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INDIA: Childline hotline responds to street children in crisis and connects them with child protection services


(MissionNewswire) Salesian staff with Bosco Delhi, through the Don Bosco Ashalayam Center, operates Childline in the South West district of Delhi. The Childline hotline is available 24 hours a day at a toll-free number for street children in distress. Salesian staff works tirelessly every day of the year to ensure the rights of the children in need and give them special care and protection.

The Childline team responds to the needs of street children in crisis situations. Salesian staff works with police, healthcare, juvenile justice, transportation, legal authorities and the media to create awareness on child rights and provide child protection services.

Once children connect with the hotline many then receive services through Don Bosco Ashalayam Center, which offers a range of programs for disadvantaged youth. Reaching out to street children and others, the organization offers emergency assistance, shelters, schools and vocational programs. Additional outreach programs help to meet youth on the street where they are and offer them a fresh start in life.

Youth are able to visit the program and engage in social and educational activities, as well as receive support and meals. Through educational activities and games, youth also receive important lessons in terms of personal hygiene and sexual health, self-esteem, fears and substance abuse. Through these activities, some youth decide they want to formally enter one of the Don Bosco Ashalayam centers to live and study.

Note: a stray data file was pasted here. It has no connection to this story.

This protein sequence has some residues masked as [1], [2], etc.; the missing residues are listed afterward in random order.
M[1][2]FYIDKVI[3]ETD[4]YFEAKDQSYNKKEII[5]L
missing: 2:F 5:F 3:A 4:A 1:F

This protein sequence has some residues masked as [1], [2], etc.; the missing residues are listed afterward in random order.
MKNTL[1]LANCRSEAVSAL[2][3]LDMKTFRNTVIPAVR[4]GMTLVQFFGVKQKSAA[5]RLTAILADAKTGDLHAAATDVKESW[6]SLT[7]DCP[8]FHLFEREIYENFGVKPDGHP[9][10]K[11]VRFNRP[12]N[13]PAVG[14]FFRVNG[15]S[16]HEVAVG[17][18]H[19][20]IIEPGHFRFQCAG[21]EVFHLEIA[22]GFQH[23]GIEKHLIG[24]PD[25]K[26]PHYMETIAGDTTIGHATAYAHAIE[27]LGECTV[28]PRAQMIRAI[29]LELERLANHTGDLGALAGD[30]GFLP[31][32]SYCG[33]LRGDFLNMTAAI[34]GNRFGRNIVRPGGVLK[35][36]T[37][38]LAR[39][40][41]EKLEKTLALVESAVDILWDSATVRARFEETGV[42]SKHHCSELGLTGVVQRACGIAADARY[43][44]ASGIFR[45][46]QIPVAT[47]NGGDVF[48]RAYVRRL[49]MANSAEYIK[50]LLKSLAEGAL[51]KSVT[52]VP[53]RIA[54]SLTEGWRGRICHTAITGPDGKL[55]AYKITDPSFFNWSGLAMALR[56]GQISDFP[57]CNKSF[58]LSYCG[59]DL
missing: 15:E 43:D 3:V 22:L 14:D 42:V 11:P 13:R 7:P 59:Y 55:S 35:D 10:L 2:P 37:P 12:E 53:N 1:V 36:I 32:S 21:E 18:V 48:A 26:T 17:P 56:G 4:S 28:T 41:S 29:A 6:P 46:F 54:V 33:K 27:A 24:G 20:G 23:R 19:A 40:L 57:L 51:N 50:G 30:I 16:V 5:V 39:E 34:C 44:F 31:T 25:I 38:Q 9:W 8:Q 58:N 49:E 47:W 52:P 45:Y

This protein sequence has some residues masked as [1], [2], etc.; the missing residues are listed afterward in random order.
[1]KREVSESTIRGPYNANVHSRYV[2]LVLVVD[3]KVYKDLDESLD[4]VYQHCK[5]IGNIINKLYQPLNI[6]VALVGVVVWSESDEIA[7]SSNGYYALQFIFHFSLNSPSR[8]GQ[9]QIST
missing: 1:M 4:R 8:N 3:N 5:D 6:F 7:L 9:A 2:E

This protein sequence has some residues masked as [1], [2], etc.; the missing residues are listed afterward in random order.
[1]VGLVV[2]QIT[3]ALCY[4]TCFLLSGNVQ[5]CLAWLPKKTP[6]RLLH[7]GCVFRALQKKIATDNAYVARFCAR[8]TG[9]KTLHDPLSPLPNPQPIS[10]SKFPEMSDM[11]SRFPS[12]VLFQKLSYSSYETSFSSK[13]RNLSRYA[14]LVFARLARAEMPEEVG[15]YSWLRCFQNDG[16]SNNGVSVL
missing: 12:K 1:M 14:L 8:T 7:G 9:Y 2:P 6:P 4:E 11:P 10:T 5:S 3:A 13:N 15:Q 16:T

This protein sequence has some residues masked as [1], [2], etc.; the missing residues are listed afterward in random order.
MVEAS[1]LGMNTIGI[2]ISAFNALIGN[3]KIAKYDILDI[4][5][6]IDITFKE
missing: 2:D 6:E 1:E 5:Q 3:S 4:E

Don Bosco Ashalayam has provided shelter to hundreds of children, admitted many in schools and provided facilities to those children who are transferred to other programs in India.

“Salesian missionaries in India are working hard to rehabilitate street children and restore their childhoods,” says Father Mark Hyde, director of Salesian Missions, the U.S. development arm of the Salesians of Don Bosco. “The first challenge is building awareness of the issues and ensuring that children have the information they need so they can access Salesian programs. Many take for granted having a safe place to sleep, enough food to eat and access to medical care. Salesian missionaries recognize how critical it is to meet these basic needs before expecting youth to be able to focus on education.”

India has the world’s fourth largest economy but more than 22 percent of the country lives in poverty. About 31 percent of the world’s multidimensionally poor children live in India, according to a new report by the Oxford Poverty and Human Development Initiative. A multidimensionally poor child is one who lacks at least one-third of 10 indicators, grouped into three dimensions of poverty: health, education and standard of living.



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